'They Shall Not Grow Old’ - Peter Jackson's Stunning WWI Documentary

A beautiful transformation of real archived footage from World War I

Over the course of this year, countless events have been held to commemorate the hundredth anniversary of the end of World War One, from the Tate Britain’s ‘Aftermath’ to the release of the blockbuster film Journey’s End. However, nothing has faced such critical acclaim as ‘They Shall Not Grow Old’, a series of footage and interviews that are beautifully woven together by Peter Jackson. Jackson, whose previous projects include The Hobbit and King Kong, sorted through 600 hours of material from the Imperial War Museum archives during the making of this film. Having chosen the clips he wanted to use, he and his team colourised them, added frames and slowed them down to a more natural speed. The effect is astonishing; when watching the documentary, I felt much more involved than I would have done had I been watching the crackly film that is so characteristic of early twentieth-century cinema. The documentary focuses on nearly every aspect of life in the trenches, from the mundane (a British soldier's fitness routine or the abundance of plum and apple jam on the front line) to the momentous, with footage of the devastating explosions and horrific living conditions making the documentary seem all too real. Perhaps what makes the film so arresting is that the views are purely those of the soldiers themselves; we are not shown clips of historians to guide us through the documentary, but we hear the voices of the veterans recounting their version of the war. The whole effect is very moving and I would really recommend watching it: the combination of modern technology and old footage is very special.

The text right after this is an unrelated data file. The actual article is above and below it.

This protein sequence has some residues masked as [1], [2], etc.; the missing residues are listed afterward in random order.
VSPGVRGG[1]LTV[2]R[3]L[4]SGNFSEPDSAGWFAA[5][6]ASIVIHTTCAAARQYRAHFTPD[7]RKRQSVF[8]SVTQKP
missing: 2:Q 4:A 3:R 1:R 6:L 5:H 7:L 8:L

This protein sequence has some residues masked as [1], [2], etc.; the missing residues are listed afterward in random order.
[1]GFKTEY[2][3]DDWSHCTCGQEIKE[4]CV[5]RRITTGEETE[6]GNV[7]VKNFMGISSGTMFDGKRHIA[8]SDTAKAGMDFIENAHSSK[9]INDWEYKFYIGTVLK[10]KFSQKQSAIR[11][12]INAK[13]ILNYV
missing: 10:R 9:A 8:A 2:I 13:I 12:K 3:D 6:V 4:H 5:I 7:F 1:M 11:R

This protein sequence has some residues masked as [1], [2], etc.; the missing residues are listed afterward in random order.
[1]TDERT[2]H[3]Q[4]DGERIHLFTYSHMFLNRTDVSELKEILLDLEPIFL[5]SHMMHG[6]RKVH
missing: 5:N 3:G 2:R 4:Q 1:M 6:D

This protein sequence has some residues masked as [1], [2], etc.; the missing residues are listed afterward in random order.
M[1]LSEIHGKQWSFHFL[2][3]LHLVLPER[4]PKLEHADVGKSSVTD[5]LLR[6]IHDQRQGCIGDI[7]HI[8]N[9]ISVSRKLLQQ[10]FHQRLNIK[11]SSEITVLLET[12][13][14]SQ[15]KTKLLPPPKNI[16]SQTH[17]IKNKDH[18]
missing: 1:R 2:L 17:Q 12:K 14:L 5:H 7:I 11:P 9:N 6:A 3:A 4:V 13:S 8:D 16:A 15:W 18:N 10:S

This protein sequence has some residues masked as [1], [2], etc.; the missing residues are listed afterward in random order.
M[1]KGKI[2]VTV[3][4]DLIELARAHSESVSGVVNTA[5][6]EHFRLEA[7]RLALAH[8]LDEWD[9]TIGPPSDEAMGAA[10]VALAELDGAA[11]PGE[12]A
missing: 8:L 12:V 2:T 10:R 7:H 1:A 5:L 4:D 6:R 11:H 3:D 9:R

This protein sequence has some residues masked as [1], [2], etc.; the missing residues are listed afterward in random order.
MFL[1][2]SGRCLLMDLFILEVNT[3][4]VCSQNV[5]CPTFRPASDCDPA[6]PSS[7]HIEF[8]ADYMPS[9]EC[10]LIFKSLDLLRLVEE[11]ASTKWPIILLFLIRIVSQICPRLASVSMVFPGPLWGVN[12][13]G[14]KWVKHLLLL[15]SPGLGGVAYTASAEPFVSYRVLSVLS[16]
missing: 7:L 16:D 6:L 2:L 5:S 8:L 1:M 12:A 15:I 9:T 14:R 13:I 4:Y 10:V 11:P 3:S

Connie V